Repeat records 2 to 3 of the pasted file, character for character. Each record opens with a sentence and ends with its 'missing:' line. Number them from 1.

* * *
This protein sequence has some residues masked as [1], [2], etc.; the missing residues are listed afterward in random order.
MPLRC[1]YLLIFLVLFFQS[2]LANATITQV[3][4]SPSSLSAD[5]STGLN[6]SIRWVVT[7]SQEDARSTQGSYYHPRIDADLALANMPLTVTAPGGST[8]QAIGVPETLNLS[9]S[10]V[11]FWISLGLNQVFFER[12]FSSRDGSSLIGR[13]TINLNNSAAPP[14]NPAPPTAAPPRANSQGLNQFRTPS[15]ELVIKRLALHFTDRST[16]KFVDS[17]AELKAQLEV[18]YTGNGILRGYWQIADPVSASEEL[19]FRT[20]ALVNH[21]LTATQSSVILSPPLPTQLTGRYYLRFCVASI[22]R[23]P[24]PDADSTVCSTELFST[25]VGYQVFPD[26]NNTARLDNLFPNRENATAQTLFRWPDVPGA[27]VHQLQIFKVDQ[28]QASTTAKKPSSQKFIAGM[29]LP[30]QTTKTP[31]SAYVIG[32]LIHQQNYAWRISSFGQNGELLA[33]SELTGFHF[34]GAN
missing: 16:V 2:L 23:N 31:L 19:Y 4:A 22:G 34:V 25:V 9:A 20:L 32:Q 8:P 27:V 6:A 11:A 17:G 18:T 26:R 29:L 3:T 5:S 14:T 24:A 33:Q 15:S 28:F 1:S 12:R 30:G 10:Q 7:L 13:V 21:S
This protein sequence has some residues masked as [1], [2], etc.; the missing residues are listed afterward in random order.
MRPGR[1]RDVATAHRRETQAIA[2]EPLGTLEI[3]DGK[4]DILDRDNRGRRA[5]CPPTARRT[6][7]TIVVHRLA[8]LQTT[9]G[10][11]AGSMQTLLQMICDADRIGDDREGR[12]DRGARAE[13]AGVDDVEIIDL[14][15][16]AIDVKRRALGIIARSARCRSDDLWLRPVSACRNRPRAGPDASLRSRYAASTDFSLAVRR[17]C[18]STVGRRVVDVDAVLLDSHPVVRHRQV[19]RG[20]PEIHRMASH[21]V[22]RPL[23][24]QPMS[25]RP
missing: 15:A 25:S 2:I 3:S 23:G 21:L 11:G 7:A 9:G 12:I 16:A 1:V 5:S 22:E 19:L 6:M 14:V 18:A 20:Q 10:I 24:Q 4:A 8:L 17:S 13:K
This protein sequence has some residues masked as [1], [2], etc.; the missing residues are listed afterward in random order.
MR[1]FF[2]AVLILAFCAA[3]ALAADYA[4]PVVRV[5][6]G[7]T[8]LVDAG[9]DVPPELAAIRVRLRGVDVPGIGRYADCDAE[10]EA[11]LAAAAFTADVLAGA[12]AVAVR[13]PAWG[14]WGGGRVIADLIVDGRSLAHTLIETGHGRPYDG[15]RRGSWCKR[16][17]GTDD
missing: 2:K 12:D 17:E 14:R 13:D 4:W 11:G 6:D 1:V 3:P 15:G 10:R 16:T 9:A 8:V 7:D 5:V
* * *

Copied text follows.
This protein sequence has some residues masked as [1], [2], etc.; the missing residues are listed afterward in random order.
MRPGR[1]RDVATAHRRETQAIA[2]EPLGTLEI[3]DGK[4]DILDRDNRGRRA[5]CPPTARRT[6][7]TIVVHRLA[8]LQTT[9]G[10][11]AGSMQTLLQMICDADRIGDDREGR[12]DRGARAE[13]AGVDDVEIIDL[14][15][16]AIDVKRRALGIIARSARCRSDDLWLRPVSACRNRPRAGPDASLRSRYAASTDFSLAVRR[17]C[18]STVGRRVVDVDAVLLDSHPVVRHRQV[19]RG[20]PEIHRMASH[21]V[22]RPL[23][24]QPMS[25]RP
missing: 15:A 25:S 2:I 3:S 23:G 21:L 11:G 7:A 9:G 12:I 16:A 1:V 5:S 22:E 19:L 6:M 14:V 18:A 20:Q 10:I 24:Q 4:A 8:L 17:S 13:K
This protein sequence has some residues masked as [1], [2], etc.; the missing residues are listed afterward in random order.
MR[1]FF[2]AVLILAFCAA[3]ALAADYA[4]PVVRV[5][6]G[7]T[8]LVDAG[9]DVPPELAAIRVRLRGVDVPGIGRYADCDAE[10]EA[11]LAAAAFTADVLAGA[12]AVAVR[13]PAWG[14]WGGGRVIADLIVDGRSLAHTLIETGHGRPYDG[15]RRGSWCKR[16][17]GTDD
missing: 2:K 12:D 17:E 14:R 13:D 4:W 11:G 6:D 1:V 3:P 15:G 10:R 16:T 9:A 8:V 7:D 5:V